protein C deficiency


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protein C deficiency

A condition characterized by a deficiency of vitamin K dependent plasma protein C and protein S, both natural anticoagulants; PCD is either AD of variable penetration, or acquired, and due to DIC, warfarin therapy, hepatic disease and postoperatively
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Neonatal Purpura Fulminans was assumed as an inherited disorder due to the presence of similar skin lesions in three siblings when it was first described in 1962.5 Relationship of PF and protein C deficiency was first described in 1983, and was effectively treated with protein C replacement therapy.6 Inherited causes of PF have been associated with homozygous deficiency of protein C or S, other than complex heterozygous and/or may be as co-inheritance with other congenital thrombophilia.7
Protein C deficiency occurs in one of every 200-500 people [1], and patients with protein C deficiency have a 7-fold higher risk of developing thrombosis than healthy people because of poor fibrinolytic activity.
In a cohort study containing three cohorts of families with a hereditary deficiencies of protein C, protein S, and antithrombin III, compared with nondeficient family members, subjects with protein S or protein C deficiency but not antithrombin III deficiency had a higher risk for arterial thromboembolism before 55 years of age that was independent of their history of prior venous thromboembolism [4].
Protein C deficiency (PCD) can be classified into type I, where there is a decrease in protein C concentration, and type II, where there is a decreased activity with normal level of protein C.
Prevalence of hereditary thrombophilia (HT) in general population varies from 0.2%-0.4% for protein C deficiency 0.2% for protein S deficiency 0.02% for AT III deficiency and 4-5% for FVL.45 Thrombophilia screening for genetic risk factors is advised in patients with thromboembolism particularly if they are young present with recurrent episodes thrombosis at unusual sites or have a positive family history for the disease.67 Thrombophilia screening helps decision making about the duration of anticoagulant therapy after first episode for instance a longer or indefinite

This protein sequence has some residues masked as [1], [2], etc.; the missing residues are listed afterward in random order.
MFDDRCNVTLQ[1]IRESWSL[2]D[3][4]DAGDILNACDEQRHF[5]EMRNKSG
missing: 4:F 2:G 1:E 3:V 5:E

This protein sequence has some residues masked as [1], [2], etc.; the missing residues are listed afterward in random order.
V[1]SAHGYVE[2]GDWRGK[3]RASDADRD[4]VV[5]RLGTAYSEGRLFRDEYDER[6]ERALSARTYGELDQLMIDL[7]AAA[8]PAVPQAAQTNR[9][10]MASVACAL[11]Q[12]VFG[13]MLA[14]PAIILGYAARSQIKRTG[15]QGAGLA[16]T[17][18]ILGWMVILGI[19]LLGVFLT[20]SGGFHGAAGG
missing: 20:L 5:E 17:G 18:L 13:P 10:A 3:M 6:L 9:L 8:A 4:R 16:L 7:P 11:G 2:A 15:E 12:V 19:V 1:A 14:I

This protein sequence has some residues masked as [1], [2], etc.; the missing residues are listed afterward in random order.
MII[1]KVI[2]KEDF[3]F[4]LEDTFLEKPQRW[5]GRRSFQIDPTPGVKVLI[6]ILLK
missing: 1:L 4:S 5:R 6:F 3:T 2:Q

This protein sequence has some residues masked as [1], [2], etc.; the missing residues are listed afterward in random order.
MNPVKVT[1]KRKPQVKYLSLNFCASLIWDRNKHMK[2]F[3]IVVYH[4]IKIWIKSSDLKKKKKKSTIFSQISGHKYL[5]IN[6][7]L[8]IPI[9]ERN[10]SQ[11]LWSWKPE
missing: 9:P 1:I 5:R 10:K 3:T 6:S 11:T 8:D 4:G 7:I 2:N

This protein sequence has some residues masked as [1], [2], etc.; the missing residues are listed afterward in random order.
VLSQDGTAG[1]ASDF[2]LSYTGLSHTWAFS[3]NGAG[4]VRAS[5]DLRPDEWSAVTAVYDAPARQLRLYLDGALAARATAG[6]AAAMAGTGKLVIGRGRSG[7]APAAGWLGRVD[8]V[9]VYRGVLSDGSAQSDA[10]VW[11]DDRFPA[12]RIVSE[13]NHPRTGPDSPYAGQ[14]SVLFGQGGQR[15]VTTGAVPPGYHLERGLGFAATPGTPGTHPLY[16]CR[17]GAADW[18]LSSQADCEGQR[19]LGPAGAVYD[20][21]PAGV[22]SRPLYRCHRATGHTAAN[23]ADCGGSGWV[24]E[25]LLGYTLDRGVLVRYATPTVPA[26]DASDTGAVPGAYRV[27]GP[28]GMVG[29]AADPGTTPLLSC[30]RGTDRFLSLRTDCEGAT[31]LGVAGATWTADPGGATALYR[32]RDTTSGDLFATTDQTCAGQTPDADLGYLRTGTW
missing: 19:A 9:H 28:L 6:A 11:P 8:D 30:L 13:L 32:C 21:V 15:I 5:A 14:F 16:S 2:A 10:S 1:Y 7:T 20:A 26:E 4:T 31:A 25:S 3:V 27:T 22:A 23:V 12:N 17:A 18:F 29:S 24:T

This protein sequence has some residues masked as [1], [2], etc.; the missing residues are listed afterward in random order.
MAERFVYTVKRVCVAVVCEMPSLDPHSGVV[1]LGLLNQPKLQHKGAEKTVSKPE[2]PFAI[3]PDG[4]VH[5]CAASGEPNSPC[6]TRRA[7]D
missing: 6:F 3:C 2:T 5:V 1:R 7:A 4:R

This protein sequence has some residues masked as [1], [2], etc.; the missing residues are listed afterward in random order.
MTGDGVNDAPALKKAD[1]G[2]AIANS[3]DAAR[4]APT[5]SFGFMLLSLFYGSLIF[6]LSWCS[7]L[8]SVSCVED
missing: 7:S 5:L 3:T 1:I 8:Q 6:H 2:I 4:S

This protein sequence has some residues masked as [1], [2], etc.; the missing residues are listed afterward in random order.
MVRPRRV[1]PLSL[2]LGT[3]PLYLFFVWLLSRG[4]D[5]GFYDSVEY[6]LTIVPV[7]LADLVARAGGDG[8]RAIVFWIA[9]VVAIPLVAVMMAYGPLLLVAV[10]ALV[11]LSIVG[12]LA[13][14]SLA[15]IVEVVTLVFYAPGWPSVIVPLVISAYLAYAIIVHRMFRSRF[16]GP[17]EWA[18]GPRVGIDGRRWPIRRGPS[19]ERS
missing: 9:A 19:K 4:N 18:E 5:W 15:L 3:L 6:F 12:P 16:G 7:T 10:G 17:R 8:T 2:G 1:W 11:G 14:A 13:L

Protein C deficiency occurred in 46.7% (7of 15) patients (table-3), while Protein S deficiency in 86.7 %(13 of 15) patients (table-4).
Suggested Thrombophilia Work-Up Inherited Thrombophilia test Cut-off for diagnosis thrombophilia Factor V Leiden FVL polymerase chain Positive reaction or second-generation activated protein C resistance assay Prothrombin G20210A PGM polymerase chain Positive mutation (PGM) reaction Protein C deficiency Protein C functional <50% assay Antithrombin Antithrombin activity <60% deficiency (amidolytic [chromogenic]) assay Protein S deficiency Protein S free antigen <55% (nonpregnant) [less than or equal to] 29% (first/second trimesters) [less than or equal to] 24% (third trimester) Source: Dr.
Isolated protein S deficiency was seen in 9 patients, and combined protein S plus protein C deficiency occurred in 3 subjects.
These protein deficiencies/abnormalities are genetic and include entities such as antithrombin deficiency, protein C deficiency, protein S deficiency, Factor V Leiden mutation, prothrombin 20210, and dysfibrinogenemia, among others.
Inherited protein C deficiency is a strong risk factor for venous thrombosis (18), but whether acquired deficiency is also a risk factor is unknown.
Whereas the incidence of asymptomatic heterozygous protein C deficiency in the general population is approximately 1 in 200, the true incidence of protien S deficiency is currently unknown.